Louisville’s police chief on Monday declared a state of emergency in anticipation of an announcement from Kentucky’s attorney general in the case of Breonna Taylor, a 26-year-old Black woman whose fatal shooting by police in the city in March fueled nationwide protests.

In a memo dated September 21, Louisville Metro Police’s interim chief Robert Schroeder announced the department will operate under emergency staffing and reporting guidelines, effectively immediately, in anticipation of the decision.

Taylor was killed on March 13 when three Louisville Metro Police officers executing a no-knock search warrant fired 20 shots into her apartment.

Half a year later, it appears Kentucky Attorney General Daniel Cameron is nearly ready to announce whether he’ll file charges against any of the officers involved.

Though Cameron has not indicated when an announcement will happen, a grand jury was empaneled to investigate Taylor’s shooting two weeks ago, according to reports that signaled Cameron’s decision would come soon after.

The Louisville Metro Police Department and the Kentucky Attorney General’s Office did not immediately respond to Forbes’ requests for comment.

The three Louisville officers—Jonathan Mattingly, Brett Hankison and Myles Cosgrove—said they knocked and announced themselves before entering, but Taylor’s boyfriend, Kenneth Walker, who was present, says he and Taylor did not know who was at the door. Thinking someone was breaking in, Walker fired a shot which struck Mattingly in the thigh. The three officers then sprayed bullets in return, hitting Taylor five times. Though Taylor was killed in March, her death only began to gain national attention in May, as the death of George Floyd stirred widespread national protests. Hankison was fired in June for “blindly” firing his weapon into the apartment, per the findings of an investigation by the department’s Professional Standards Unit. The other two officers present at the scene are currently being investigated by the standards unit, as well as four other detectives.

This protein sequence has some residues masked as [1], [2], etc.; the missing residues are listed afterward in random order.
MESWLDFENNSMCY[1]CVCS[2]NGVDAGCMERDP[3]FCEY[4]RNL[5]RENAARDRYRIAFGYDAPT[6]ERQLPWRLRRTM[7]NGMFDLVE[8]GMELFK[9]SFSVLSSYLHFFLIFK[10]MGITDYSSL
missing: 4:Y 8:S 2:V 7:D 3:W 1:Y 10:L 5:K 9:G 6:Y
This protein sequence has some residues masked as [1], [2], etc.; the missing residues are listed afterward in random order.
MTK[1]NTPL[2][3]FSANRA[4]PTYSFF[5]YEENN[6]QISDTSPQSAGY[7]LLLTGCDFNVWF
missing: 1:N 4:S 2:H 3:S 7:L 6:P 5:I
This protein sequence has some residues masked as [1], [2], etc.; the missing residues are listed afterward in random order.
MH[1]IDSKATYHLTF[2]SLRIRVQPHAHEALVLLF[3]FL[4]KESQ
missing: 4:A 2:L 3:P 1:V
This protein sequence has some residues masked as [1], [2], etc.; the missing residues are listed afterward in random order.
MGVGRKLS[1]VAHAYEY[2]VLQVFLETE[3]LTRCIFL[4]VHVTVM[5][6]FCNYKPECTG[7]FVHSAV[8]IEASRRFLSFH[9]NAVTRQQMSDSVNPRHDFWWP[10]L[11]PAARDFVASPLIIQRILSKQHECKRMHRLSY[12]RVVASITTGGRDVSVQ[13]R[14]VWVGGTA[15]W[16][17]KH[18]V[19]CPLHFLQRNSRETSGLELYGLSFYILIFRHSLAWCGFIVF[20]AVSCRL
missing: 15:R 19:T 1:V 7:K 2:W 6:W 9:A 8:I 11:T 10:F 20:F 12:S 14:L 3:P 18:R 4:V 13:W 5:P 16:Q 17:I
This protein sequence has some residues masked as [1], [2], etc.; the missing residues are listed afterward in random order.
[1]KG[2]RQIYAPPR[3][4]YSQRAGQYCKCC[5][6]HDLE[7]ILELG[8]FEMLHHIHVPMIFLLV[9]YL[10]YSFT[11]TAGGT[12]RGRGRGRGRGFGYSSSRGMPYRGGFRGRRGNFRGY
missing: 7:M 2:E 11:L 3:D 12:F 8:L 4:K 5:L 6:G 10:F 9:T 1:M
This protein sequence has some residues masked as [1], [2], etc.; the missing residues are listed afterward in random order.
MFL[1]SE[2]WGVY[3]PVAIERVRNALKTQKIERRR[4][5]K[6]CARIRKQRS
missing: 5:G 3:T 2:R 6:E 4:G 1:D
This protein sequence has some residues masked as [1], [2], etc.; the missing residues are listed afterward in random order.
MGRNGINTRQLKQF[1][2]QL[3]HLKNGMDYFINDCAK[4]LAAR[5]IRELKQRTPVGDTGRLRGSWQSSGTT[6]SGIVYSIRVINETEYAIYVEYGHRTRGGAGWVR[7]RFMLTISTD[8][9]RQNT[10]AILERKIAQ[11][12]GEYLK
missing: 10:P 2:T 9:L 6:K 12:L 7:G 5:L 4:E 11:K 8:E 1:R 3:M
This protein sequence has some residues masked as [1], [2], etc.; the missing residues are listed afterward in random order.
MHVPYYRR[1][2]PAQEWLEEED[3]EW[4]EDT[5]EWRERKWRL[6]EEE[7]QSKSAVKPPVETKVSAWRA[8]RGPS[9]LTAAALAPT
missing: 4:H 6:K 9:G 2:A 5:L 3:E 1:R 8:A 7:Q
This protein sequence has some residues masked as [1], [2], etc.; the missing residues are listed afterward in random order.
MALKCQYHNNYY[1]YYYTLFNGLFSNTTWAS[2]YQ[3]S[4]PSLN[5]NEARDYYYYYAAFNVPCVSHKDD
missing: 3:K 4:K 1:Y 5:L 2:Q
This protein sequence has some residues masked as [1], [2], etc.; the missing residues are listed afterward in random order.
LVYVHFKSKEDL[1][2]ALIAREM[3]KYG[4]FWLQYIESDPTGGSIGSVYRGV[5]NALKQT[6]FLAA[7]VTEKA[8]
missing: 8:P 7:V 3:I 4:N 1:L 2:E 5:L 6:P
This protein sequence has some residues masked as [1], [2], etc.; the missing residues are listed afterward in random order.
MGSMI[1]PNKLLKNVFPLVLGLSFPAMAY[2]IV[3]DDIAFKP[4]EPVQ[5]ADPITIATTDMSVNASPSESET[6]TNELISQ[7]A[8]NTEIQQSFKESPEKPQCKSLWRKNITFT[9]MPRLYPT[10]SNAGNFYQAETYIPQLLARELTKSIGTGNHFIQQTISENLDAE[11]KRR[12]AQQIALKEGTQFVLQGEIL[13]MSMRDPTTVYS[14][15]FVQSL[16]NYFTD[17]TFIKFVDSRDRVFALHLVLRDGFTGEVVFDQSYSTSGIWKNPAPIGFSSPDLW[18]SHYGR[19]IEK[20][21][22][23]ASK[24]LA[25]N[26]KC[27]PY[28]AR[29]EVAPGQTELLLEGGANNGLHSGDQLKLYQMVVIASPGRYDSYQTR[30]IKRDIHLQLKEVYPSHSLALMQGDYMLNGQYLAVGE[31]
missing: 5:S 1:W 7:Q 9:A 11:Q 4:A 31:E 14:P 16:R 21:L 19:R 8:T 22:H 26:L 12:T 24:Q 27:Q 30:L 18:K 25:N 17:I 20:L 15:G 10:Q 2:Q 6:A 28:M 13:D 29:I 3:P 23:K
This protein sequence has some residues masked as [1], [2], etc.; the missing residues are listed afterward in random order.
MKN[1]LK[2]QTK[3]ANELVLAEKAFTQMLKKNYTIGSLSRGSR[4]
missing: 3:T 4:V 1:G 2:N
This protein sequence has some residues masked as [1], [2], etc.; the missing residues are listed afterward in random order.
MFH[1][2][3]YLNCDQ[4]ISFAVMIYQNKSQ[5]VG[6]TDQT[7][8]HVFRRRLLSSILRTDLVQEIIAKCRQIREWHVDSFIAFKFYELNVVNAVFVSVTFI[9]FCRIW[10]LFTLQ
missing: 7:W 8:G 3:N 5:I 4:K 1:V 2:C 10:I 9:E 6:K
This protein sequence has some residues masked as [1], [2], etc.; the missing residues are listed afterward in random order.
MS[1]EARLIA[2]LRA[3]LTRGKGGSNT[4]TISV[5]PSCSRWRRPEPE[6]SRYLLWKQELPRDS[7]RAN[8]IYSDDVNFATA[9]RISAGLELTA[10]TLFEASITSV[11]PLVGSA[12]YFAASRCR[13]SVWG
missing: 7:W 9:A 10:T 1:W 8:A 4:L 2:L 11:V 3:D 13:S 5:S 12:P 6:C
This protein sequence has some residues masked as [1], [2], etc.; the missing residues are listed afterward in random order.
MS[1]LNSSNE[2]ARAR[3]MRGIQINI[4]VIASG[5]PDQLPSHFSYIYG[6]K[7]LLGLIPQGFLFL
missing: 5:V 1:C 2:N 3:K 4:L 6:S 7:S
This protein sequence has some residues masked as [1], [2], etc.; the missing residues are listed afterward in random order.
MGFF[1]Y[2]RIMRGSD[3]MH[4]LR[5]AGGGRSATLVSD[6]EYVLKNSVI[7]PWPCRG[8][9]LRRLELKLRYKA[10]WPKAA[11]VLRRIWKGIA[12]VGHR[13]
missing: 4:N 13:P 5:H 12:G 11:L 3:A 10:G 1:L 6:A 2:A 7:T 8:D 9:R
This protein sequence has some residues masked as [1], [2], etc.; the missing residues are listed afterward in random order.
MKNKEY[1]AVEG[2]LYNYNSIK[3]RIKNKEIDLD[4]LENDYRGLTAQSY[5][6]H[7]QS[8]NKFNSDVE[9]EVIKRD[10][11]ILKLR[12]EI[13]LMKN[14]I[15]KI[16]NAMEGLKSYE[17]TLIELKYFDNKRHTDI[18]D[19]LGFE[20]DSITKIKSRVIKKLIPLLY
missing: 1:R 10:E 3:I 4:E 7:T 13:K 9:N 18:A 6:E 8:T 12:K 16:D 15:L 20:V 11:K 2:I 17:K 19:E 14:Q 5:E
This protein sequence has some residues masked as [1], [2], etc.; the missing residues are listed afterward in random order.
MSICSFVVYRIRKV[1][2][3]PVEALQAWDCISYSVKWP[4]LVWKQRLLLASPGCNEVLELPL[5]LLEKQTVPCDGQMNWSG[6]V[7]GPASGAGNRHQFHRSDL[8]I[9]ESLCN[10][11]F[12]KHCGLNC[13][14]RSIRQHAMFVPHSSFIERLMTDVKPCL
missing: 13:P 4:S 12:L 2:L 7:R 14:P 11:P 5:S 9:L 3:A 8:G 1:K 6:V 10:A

Benjamin Crump, the attorney representing Taylor’s family, has asked Cameron to file, at a minimum, second-degree manslaughter charges against the involved officers. “We are still demanding that Kentucky Attorney General Daniel Cameron bring charges immediately against the police officers that murdered Breonna Taylor,” said Crump.

$12 million. How much the city of Louisville is paying Taylor’s family as part of a wrongful death lawsuit, one of the largest payouts to a Black person killed by police.

In addition to the lawsuit, Louisville Mayor Greg Fischer announced changes to the city’s policing, such as encouraging officers to live within certain parts of the city and putting a stronger emphasis on community-based policing. Also called for is the addition of social workers on some police calls and the requirement that a police sergeant—or someone higher ranking—approves search warrants before they are presented to a judge. No-knock warrants have been banned in Louisville.

“Louisville Agrees To $12 Million Settlement In Breonna Taylor Case” (Forbes)

“Breonna Taylor Becomes First Person Other Than Oprah Featured On The Cover Of Her Eponymous Magazine” (Forbes)

“Breonna Taylor’s legacy: Caring, ‘super goofy’ and a devoted paramedic” (NBC)

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